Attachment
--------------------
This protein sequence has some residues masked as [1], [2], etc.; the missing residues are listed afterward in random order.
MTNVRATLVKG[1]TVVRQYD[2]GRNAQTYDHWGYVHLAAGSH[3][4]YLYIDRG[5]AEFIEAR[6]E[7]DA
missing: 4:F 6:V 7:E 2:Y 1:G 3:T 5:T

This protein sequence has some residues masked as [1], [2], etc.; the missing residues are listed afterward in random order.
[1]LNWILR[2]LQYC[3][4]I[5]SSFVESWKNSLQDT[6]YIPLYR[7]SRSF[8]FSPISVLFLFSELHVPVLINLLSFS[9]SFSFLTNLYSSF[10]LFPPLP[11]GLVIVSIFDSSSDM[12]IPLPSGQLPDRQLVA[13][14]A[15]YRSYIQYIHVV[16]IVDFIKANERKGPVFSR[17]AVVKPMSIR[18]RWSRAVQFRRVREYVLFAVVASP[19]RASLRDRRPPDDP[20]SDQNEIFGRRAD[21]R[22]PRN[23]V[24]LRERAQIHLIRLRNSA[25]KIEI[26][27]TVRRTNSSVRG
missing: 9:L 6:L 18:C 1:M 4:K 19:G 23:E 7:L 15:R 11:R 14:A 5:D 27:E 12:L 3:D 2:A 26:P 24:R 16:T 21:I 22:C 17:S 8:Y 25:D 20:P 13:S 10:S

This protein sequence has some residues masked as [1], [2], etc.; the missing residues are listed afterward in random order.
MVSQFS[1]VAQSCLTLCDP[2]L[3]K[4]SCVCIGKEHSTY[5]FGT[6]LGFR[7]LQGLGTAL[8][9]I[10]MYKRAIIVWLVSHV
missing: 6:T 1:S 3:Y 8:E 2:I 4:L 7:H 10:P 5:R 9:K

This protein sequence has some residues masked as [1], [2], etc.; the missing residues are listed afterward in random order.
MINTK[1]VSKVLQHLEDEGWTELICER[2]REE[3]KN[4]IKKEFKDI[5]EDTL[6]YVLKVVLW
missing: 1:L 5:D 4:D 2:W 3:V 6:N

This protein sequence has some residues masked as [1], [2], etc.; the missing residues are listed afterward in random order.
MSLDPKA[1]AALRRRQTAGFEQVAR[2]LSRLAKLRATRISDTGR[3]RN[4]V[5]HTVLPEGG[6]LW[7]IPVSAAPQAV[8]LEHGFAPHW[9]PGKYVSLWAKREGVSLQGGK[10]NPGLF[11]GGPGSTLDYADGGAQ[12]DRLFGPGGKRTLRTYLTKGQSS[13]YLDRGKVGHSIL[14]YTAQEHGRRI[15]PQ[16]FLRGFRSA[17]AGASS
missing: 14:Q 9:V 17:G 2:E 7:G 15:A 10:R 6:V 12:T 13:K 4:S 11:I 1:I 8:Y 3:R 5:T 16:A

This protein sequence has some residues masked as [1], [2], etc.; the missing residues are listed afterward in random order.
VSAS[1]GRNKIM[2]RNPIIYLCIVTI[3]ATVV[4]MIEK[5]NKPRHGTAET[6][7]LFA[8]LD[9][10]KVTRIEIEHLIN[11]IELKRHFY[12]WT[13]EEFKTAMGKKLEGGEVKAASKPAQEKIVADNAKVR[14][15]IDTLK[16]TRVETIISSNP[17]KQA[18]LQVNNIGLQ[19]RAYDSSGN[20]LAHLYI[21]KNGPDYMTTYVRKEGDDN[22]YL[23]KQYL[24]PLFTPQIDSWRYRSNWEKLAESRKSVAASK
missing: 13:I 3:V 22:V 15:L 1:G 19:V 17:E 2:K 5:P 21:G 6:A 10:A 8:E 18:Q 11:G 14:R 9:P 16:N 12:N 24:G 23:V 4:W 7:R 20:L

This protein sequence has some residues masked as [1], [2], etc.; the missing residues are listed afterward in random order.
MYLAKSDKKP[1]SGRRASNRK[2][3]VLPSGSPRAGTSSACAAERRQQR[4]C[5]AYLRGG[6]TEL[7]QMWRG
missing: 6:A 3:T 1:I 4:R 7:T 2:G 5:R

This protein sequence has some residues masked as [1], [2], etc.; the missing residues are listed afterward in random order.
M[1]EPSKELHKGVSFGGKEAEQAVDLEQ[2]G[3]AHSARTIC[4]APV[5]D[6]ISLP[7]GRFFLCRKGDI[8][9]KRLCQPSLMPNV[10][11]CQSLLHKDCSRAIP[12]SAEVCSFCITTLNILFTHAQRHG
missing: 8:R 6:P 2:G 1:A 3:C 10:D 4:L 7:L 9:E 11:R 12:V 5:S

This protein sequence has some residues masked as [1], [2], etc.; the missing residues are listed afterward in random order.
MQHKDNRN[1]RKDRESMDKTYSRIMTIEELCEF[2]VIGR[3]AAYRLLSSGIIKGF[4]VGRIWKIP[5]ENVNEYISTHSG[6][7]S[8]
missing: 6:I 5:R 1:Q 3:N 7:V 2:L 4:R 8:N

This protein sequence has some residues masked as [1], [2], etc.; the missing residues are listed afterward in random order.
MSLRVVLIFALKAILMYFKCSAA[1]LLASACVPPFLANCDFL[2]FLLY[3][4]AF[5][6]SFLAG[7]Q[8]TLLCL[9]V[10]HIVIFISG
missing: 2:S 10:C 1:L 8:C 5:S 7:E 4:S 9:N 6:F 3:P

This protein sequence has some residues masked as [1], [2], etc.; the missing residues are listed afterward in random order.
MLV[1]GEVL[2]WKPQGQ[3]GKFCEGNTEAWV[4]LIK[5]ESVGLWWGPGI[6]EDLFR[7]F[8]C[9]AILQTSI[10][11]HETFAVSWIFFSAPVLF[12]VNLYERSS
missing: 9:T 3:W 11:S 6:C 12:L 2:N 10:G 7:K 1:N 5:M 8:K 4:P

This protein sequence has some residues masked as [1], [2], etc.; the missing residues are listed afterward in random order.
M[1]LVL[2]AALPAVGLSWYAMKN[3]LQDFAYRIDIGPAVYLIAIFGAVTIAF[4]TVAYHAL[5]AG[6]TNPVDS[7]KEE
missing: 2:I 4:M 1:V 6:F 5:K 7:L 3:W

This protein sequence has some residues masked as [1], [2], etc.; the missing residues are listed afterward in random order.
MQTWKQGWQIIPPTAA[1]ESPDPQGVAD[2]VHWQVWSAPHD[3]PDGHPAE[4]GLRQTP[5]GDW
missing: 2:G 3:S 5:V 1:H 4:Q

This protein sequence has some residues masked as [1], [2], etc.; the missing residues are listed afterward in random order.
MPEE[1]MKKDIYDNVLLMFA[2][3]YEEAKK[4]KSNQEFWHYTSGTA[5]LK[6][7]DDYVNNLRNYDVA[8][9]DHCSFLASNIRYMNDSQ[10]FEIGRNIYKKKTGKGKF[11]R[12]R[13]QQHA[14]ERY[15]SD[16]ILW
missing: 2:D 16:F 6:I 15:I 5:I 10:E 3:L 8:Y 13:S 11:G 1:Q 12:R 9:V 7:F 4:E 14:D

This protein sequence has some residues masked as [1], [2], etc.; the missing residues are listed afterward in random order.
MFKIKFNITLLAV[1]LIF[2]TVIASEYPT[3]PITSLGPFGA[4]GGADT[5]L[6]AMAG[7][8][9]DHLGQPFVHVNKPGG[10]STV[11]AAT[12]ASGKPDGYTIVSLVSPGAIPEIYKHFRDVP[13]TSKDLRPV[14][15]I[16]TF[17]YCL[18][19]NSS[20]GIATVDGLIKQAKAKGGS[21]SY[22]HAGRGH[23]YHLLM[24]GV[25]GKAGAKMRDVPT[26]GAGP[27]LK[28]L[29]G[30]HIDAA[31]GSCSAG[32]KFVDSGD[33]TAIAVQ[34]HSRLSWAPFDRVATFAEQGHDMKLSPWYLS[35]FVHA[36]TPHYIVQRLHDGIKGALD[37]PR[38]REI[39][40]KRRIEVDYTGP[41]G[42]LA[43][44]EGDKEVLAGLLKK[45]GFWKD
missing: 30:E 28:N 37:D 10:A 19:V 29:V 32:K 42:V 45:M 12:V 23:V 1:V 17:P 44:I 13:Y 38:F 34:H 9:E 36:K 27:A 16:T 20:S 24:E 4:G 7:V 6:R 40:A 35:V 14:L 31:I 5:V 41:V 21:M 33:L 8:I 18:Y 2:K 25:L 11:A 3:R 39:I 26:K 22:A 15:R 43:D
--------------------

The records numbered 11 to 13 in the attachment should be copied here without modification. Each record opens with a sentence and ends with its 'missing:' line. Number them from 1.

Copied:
This protein sequence has some residues masked as [1], [2], etc.; the missing residues are listed afterward in random order.
MLV[1]GEVL[2]WKPQGQ[3]GKFCEGNTEAWV[4]LIK[5]ESVGLWWGPGI[6]EDLFR[7]F[8]C[9]AILQTSI[10][11]HETFAVSWIFFSAPVLF[12]VNLYERSS
missing: 9:T 3:W 11:S 6:C 12:L 2:N 10:G 7:K 1:N 5:M 8:K 4:P

This protein sequence has some residues masked as [1], [2], etc.; the missing residues are listed afterward in random order.
M[1]LVL[2]AALPAVGLSWYAMKN[3]LQDFAYRIDIGPAVYLIAIFGAVTIAF[4]TVAYHAL[5]AG[6]TNPVDS[7]KEE
missing: 2:I 4:M 1:V 6:F 5:K 7:L 3:W

This protein sequence has some residues masked as [1], [2], etc.; the missing residues are listed afterward in random order.
MQTWKQGWQIIPPTAA[1]ESPDPQGVAD[2]VHWQVWSAPHD[3]PDGHPAE[4]GLRQTP[5]GDW
missing: 2:G 3:S 5:V 1:H 4:Q